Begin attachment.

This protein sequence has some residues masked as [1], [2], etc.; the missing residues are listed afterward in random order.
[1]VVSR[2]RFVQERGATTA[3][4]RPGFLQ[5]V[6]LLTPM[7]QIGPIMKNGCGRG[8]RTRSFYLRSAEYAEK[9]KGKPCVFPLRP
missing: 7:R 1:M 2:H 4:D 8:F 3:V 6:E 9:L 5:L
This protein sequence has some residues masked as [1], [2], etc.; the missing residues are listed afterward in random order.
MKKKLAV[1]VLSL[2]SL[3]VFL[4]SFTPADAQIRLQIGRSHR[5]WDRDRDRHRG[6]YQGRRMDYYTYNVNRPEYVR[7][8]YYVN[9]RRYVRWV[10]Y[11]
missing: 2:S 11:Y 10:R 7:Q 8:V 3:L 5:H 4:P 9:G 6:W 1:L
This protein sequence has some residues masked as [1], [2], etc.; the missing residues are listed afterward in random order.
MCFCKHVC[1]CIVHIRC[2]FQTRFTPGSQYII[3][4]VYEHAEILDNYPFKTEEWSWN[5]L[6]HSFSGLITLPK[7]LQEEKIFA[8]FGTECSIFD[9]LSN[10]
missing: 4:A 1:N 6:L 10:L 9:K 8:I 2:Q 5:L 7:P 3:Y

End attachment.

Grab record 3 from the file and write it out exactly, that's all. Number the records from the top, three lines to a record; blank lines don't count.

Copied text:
This protein sequence has some residues masked as [1], [2], etc.; the missing residues are listed afterward in random order.
MCFCKHVC[1]CIVHIRC[2]FQTRFTPGSQYII[3][4]VYEHAEILDNYPFKTEEWSWN[5]L[6]HSFSGLITLPK[7]LQEEKIFA[8]FGTECSIFD[9]LSN[10]
missing: 4:A 1:N 6:L 10:L 9:K 8:I 2:Q 5:L 7:P 3:Y